361     # <i>env-update &amp;&amp; source /etc/profile</i>
362     # <i>cd /usr/portage</i>
363     </pre>
364    
365     <p>
366     Now use the <c>less</c> command on the <path>nohup.out</path> file that is
367     situated inside that directory. The compilation will append its output to that
368     file, so if you want to follow the compilation progress, run <c>less
369     nohup.out</c> and press <c>F</c> to follow the changes. When the compilation is
370     finished, you can continue with the next step of the installation instructions.
371     </p>
372    
373     <p>
374     If you ever get tired of following the changes, press <c>Ctrl-C</c> followed by
375     a <c>q</c>. This won't stop the compilation process, only the <c>less</c>
376     process.
377     </p>
378    
379     </body>
380     </section>
381     </chapter>
382    
383 swift 1.5 <chapter>
384     <title>Fixing Errors/Issues</title>
385     <section id="checking-disks">
386     <title>Extensive Testing of your Disks</title>
387     <body>
388    
389     <p>
390     If you think your disk needs to be thoroughly checked for consistency (bad
391     sectors and such), you can use the <c>-c</c> option while placing the ext2 or
392     ext3 filesystem on it (using <c>mke2fs</c>). This will perform a read-test and
393     will mark all bad blocks as such. If you are really paranoid, use <c>-c -c</c>
394     to perform an extensive read/write test.
395     </p>
396    
397     <pre caption="Checking for disk consistency">
398     # <i>mke2fs -j -c /dev/hda3</i>
399     </pre>
400    
401     </body>
402     </section>
403 swift 1.6 <section id="recover">
404     <title>Recovering from a malfunctioning installation</title>
405     <body>
406    
407     <p>
408     If for some reason your Gentoo installation fails, you don't have to redo the
409     installation all over again. Instead, you can safely "go" to the point where you
410     think you made a mistake (or where you think the instructions are flawed) and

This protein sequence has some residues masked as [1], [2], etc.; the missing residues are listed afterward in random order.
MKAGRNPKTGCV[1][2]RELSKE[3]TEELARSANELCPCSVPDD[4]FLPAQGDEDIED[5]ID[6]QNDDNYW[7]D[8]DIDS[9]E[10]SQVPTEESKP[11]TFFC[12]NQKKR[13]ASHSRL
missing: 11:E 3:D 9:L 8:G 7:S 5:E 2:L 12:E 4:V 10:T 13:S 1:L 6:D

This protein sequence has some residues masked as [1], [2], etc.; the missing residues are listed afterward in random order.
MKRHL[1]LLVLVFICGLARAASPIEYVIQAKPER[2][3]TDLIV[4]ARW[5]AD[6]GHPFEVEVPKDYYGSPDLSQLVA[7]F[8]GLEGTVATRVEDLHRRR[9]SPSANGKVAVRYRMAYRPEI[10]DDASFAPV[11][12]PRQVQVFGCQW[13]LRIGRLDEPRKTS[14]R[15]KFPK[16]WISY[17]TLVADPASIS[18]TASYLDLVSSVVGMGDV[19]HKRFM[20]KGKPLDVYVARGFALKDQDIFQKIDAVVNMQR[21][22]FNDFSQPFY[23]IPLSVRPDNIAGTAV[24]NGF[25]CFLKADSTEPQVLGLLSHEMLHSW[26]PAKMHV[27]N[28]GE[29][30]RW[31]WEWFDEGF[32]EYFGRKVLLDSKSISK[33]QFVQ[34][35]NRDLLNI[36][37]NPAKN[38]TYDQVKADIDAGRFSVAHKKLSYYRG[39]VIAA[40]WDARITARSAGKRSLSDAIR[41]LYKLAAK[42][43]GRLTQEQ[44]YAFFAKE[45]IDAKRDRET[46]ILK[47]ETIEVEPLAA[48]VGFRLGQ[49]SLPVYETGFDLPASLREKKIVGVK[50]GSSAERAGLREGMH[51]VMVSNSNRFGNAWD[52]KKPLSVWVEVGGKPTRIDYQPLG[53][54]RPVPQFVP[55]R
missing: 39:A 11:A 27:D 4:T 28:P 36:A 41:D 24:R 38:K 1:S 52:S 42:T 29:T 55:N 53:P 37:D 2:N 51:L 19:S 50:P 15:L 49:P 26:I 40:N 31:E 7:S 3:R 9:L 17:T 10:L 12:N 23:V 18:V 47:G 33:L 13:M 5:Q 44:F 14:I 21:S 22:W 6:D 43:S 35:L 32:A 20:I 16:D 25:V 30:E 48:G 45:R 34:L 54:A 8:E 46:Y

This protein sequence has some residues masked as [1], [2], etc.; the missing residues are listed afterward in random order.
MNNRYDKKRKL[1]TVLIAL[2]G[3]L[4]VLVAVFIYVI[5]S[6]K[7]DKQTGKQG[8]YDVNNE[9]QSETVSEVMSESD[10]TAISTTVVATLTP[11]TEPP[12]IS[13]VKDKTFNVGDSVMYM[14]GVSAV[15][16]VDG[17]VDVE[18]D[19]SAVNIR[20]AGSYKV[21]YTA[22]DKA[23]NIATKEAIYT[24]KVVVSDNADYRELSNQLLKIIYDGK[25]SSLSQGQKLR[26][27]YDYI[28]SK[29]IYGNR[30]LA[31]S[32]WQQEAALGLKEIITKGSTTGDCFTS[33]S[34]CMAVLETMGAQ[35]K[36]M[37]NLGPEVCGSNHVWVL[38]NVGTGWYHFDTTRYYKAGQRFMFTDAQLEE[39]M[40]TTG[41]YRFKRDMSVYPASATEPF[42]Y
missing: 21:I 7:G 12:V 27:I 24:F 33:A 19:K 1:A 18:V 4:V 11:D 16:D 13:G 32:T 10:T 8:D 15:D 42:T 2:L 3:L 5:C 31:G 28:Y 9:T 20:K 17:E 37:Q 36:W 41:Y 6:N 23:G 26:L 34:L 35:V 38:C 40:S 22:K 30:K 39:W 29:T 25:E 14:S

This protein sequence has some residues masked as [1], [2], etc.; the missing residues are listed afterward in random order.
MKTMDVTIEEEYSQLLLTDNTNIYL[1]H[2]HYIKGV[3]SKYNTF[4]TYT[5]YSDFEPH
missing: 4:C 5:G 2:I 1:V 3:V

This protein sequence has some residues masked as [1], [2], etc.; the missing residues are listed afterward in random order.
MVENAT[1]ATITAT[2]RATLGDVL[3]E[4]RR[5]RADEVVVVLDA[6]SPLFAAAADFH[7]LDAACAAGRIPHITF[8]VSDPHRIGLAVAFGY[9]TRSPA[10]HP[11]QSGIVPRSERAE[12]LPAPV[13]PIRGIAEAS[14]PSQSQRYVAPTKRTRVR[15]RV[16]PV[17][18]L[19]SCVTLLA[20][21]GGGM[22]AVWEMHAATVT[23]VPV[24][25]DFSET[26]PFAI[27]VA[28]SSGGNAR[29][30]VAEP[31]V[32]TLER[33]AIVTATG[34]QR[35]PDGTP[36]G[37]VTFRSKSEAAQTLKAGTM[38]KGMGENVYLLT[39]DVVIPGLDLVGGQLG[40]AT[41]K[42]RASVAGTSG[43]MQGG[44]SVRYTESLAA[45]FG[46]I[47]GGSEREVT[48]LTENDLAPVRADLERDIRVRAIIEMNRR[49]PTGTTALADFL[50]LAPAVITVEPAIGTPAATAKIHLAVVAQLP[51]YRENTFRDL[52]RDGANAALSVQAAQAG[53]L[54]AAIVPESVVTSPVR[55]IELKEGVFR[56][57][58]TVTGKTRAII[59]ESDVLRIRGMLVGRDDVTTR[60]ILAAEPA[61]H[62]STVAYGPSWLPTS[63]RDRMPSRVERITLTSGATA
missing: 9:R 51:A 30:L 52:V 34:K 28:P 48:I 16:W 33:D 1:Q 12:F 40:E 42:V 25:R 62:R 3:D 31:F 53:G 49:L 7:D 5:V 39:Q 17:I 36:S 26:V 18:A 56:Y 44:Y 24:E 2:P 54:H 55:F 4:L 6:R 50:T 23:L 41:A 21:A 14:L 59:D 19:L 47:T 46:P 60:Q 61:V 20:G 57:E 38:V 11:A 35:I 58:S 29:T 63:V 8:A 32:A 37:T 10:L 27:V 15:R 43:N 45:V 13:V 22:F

411     try a different approach.
412     </p>
413    
414     <p>
415     First of all you need to chroot back into your Gentoo Linux environment. Follow
416     the instructions again, but ignore the partitioning steps as your partitions are
417     already created and even populated. You can therefore immediately mount those
418     partitions at <path>/mnt/gentoo</path>. You should also ignore the steps about
419     stage extraction and modifying <path>make.conf</path> - you don't want to
420     overwrite your files do you?
421     </p>
422    
423     <p>
424     Once chrooted inside your Gentoo Linux environment, immediately go to the step
425     where you think you should try a different approach. Don't redo all the steps
426     like bootstrapping and such unless that is the place where you think things
427     went wrong.
428     </p>
429    
430     <p>
431     For instance, if you believe that you have a wrongly configured
432     <path>grub.conf</path>, you can immediately fire up your editor to update
433     <path>/boot/grub/grub.conf</path>.
434     </p>
435    
436     <p>
437     Once you have tried a different approach for your situation, you should consider
438     how much of the subsequent steps you need to perform again. If the subsequent
439     steps are depending on your change, you will need to redo those.
440     </p>
441    
442     <p>
443     For instance,
444     </p>
445    
446     <ul>
447     <li>
448     if you have changed a variable inside <path>make.conf</path> you will need
449     to do all subsequent compiling since those depend on the settings inside
450     <path>make.conf</path>
451     </li>
452     <li>
453     if you have altered <path>/boot/grub/grub.conf</path> you can immediately
454     exit the chrooted environment and reboot as no subsequent steps are
455     depending on <path>grub.conf</path>
456     </li>
457     <li>
458     if you have recompiled your kernel you only need to make sure that your
459     bootloader configuration points to the correct kernel image (double-check
460     that you mounted your <path>/boot</path>!), then you can exit the chrooted
461     environment and reboot
462     </li>
463     <li>
464     if you have altered <path>/etc/fstab</path> you can exit the chrooted
465     environment and reboot
466     </li>
467     </ul>
468    
469     <p>
470     As you can see, for most recovery operations you can immediately reboot. Only in
471     certain cases will you need to redo the subsequent installation steps.
472     </p>
473    
474     </body>
475     </section>
476    
477 swift 1.5 </chapter>
478    
479 swift 1.1 </guide>